Andy Murdock is co-founder of The Statesider: “The most interesting US travel stories, delivered directly to your inbox.” Here he writes about the 222 fonts he found with names associated with US states.
The United Fonts of America
Before 1984, I had never encountered the word “font.” Then a Macintosh computer showed up in my house.
A beige block with a too-small black and white screen and a thingy called a “mouse,” the first thing I saw when I turned it on was “Welcome to Macintosh” in what I would soon learn was a font called Chicago. Both the smily Mac and the Chicago font that greeted anyone booting up a Mac in the mid ’80s were designed by Susan Kare, and they both captured the friendly, accessible new era of computing that made the Mac so revolutionary.
There wasn’t much to do on it right away. I got a text adventure game version of the Hitchhiker’s Guide to the Galaxy because a clerk at Egghead Software dropped a shelf on my mom’s head and gave it to her as a “please don’t sue us” gift. Otherwise, I had MacPaint and MacWrite where I could draw and type whatever I could think of, and there was a menu of fonts to choose from — not just Chicago, but a list of fonts named for world cities. Monaco, London, San Francisco, Cairo. Words weren’t just words, they could be design, history, geography.
Continue reading “Fairbanks, Flagstaff, Fresno, Florida, Fairfield, Falmouth, Fayette, Fargo, Fort Worth Font Friday”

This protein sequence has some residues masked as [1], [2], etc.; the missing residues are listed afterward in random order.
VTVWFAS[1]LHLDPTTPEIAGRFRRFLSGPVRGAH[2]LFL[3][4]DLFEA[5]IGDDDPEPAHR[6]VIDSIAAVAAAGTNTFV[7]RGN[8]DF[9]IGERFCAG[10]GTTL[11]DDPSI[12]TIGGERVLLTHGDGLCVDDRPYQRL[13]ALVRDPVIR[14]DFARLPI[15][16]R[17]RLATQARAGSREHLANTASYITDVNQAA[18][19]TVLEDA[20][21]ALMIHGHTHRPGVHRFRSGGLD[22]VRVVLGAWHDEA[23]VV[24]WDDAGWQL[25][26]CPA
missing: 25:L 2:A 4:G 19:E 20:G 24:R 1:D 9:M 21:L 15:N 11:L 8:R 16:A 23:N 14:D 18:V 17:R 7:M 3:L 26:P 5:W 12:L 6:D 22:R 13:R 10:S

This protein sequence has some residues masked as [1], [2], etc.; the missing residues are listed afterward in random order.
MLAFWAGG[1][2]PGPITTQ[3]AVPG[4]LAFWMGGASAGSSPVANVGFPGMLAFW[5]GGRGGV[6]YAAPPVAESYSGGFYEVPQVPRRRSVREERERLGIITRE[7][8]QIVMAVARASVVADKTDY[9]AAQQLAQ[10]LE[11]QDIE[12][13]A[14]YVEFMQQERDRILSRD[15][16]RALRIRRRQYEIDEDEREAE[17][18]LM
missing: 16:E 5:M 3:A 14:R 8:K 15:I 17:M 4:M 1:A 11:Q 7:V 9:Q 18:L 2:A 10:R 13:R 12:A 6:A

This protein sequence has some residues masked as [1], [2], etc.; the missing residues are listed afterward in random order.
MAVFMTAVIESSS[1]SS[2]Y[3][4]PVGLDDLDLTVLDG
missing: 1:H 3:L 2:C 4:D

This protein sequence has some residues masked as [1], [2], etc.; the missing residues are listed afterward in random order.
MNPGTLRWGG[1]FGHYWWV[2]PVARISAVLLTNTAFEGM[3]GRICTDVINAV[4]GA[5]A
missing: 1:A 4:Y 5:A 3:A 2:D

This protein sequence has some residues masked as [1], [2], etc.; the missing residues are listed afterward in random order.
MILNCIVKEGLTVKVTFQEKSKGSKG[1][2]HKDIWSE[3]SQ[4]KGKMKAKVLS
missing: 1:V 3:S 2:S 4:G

Scunthorpe Sans, according to its promo material at Vole.wtf, is “[a] s*** font that f***ing censors bad language automatically.” The Vole.wtf page has a font generator, where you can input the foul words of your choice and see the censorship in real time (scroll down for an example of what it looks like). Indulge your inner 12-year-old for some silly f***ing fun and go try it!
[Scunthorpe Sans is] able to detect the words f***, s***, p***, t***, w***, c*** and dozens more, but with a special exemption for “Scunthorpe”; that town has suffered enough.
Continue reading “F*cking Font Friday”
Here are some beautiful hand fans from the Art Deco era.
A common use of imagery on hand fans seems to have been informational rather than just decoration. This one is for “666” brand remedy for everything from malaria to neuralgia. The stylized illustration of Diana is in the traditional depiction of the ancient world of gods and goddesses. The handle of the front of the fan uses a classically Art Deco all-caps font, with its low crossbars on the “E,” stylized “S,” and geometrically circular “O” and “Q.”
Continue reading “Fans Font Friday 2 – Art Deco”
Alphabet created by Simon Koay, from SimonKoay.com:
‘Superbet’ is a typographic exploration of alphabet design by reimagining each letter of the alphabet as everyone’s favourite superheroes and supervillains. Each letter has been created with inspiration from characters who share that same initial in their name.These would be great for kids, or as CNet
put it, “perfect for any bedroom wall or pinned up at a School for Gifted Youngsters.
Prints available at Society 6
Continue reading “‘F is for The Flash’ Font Friday”